Recently I was listening to a woman I don’t know very well talk about how she’s learning to smile. When she was a kid, she said, her father had always yelled at her when he caught her smiling. “What the hell are you grinning about?” he’d sneer. “You better wipe that smirk off your face before I do it for you.” So she’d grown up shunting all her emotional responses to life, whether positive or negative, underground.

“I don’t want to do that anymore,” she said.

I have often felt impatient around this woman. I don’t see her that much, but when I do a steady stream of judgments about her starts right up in my mind. She’s stiff. She’s awkward. She’s apologetic. She’s weak. And I am different, is the not-so-subtle subtext. I am not like her.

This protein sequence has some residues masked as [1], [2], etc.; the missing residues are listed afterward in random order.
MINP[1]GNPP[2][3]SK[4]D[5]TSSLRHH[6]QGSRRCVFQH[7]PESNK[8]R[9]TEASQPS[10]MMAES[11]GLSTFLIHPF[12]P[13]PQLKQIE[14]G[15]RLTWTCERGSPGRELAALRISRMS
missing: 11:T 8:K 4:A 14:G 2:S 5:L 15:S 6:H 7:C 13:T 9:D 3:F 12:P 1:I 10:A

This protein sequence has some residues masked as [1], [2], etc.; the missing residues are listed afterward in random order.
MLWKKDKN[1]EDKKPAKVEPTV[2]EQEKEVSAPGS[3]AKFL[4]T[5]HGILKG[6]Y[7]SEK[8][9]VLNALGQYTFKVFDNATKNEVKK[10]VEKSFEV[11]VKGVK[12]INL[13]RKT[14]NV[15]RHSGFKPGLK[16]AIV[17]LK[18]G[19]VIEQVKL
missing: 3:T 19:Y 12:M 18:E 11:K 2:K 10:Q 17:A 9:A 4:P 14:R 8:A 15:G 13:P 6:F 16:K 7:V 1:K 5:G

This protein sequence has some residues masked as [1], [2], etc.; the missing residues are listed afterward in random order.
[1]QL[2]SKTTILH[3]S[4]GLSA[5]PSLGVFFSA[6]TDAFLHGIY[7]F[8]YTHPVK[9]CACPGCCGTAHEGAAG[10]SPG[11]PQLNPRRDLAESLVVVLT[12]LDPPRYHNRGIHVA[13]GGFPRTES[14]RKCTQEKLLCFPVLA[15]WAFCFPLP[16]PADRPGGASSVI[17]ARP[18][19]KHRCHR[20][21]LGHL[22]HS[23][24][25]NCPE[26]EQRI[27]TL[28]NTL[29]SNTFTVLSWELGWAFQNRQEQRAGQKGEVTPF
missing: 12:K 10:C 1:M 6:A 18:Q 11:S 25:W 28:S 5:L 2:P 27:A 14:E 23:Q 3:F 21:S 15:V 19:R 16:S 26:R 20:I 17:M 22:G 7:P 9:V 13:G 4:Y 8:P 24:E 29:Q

But listening to her talk about how she’s learning to smile pierced all that illusion. Thank God, I thought, thank God that now I can relax yet another place of stiffness, of pride.

When she showed this true and raw part of herself I felt those lost smiles, that spontaneous joy that had been locked away for years. My judgments had made her blurry, but when she shared she came into focus — not because our pain is the same but because I could see her for herself, another woman trying, as Mary Oliver says, to let the “soft animal of [her] body love what it loves.”

I found myself smiling, and I didn’t try to hide it.




About Kate

Things are weird in the wide world -- and like everyone else, most days I'm used to it. But to shake things up for myself, I like to notice and write about stuff that strikes me as both beautiful and strange, fascinating and repulsive, sweet and sour -- like how the steamy, stinky air that comes up from the BART vents at 16th Street Mission reminds me of being twenty-two, apparently immortal, and in love.

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